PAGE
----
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Labirinto de Astérion
ISMN : 979-0-2325-4935-4
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The piece O Labirinto de Astérion (Astérion’s Labyrinth) is inspired in two texts. The first one is the short story A casa de Astérion (Astérion’s House), written by the Argentinian writer Jorge Luis Borges. In the story, Astérion describes his daily routine in the labyrinth he lives. Sometimes, this repetitive routine might be somehow interrupted, but in the end, Astérion comes back to his usual way of living. Therefore, as our contemporary lives, Astérion’s life is marked by expectancies created by his repetitive daily routines.
The second text is Friedrich Nietzsche's aphorism number 341 of The Gay Science. In this text, the author explain his ideas about the Eternal return:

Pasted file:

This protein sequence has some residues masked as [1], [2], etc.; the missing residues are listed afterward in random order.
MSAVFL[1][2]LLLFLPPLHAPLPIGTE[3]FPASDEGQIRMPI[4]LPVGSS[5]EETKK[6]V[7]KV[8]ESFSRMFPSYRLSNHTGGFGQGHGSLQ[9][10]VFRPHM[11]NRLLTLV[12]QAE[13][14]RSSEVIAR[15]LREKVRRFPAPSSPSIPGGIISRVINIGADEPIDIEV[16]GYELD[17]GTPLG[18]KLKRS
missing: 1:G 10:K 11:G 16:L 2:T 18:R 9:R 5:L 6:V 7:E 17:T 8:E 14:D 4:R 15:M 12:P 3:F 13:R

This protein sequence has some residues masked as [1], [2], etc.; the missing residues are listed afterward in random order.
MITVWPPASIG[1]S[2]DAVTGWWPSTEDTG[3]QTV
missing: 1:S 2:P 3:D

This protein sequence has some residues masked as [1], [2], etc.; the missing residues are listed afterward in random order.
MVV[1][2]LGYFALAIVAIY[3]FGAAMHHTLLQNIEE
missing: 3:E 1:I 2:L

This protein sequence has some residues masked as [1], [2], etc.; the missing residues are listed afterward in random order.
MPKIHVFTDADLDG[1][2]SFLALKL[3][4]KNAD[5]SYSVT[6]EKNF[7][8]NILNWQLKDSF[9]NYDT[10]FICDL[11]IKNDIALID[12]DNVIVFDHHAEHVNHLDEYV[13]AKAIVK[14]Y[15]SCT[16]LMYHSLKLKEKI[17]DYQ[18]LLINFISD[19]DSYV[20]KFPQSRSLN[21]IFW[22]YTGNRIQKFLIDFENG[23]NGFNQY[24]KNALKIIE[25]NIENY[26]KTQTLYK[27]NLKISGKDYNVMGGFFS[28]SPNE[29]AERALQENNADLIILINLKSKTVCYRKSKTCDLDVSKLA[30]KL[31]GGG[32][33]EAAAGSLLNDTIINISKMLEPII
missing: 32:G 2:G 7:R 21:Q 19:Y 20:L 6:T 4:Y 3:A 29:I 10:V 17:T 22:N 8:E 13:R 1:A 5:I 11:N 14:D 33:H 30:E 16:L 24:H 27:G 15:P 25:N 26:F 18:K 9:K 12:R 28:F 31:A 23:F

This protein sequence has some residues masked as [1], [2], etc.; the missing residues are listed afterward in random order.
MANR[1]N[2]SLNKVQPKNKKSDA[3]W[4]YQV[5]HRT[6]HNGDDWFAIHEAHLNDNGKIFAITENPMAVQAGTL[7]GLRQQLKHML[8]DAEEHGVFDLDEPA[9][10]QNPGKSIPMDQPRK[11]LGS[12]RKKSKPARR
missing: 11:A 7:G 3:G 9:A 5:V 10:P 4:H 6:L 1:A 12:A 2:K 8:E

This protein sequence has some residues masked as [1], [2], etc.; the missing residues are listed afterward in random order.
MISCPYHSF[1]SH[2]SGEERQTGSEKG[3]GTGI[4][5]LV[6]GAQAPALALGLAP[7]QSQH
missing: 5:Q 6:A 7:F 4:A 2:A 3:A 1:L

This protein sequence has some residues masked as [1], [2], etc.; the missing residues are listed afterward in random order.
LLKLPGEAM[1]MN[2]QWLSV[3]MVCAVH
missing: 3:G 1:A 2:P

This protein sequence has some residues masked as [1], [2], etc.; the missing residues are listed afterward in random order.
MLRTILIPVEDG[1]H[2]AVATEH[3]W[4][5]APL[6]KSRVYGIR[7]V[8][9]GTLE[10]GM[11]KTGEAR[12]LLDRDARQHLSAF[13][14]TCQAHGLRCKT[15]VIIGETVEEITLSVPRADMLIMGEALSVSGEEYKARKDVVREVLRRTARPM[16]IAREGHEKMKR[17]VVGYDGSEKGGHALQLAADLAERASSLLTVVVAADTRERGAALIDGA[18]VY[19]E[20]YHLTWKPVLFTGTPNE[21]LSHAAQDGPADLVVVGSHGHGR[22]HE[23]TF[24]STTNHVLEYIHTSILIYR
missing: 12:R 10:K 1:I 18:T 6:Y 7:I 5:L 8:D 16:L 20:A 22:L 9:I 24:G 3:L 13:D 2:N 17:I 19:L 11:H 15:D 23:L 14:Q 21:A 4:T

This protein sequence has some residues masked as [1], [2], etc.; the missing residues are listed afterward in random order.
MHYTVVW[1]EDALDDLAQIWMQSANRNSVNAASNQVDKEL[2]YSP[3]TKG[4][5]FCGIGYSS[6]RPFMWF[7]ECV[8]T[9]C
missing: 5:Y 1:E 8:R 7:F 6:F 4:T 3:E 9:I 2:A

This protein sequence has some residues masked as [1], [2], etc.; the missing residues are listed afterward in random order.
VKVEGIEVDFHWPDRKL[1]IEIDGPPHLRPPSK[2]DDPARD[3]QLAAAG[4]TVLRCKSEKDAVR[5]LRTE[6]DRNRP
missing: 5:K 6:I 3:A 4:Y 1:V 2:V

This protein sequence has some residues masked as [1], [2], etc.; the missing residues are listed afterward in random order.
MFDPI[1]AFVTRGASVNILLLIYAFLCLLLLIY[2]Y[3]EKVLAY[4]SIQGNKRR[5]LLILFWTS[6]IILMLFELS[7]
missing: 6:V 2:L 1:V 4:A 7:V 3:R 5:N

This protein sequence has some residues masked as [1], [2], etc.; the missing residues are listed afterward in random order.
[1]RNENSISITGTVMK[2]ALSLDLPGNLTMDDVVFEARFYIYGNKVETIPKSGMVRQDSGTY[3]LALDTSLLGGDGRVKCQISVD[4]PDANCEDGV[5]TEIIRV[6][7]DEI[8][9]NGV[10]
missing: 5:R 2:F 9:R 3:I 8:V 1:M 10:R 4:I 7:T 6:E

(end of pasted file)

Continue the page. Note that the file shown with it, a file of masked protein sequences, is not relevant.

"What, if some day or night a demon were to steal after you into your loneliest loneliness and say to you: 'This life as you now live it and have lived it, you will have to live once more and innumerable times more; and there will be nothing new in it, but every pain and every joy and every thought and sigh and everything unutterably small or great in your life will have to return to you, all in the same succession and sequence' ... Would you not throw yourself down and gnash your teeth and curse the demon who spoke thus? Or have you once experienced a tremendous moment when you would have answered him: 'You are a god and never have I heard anything more divine".
The piece O Labirinto de Astérion uses a repetitive process to emulate the narrative of Borges’ short story and the Nietzsche's idea of the Eternal return. The motivic repetition is frequent, nevertheless, it is always re-contextualised with small variations in different musical ambiences.
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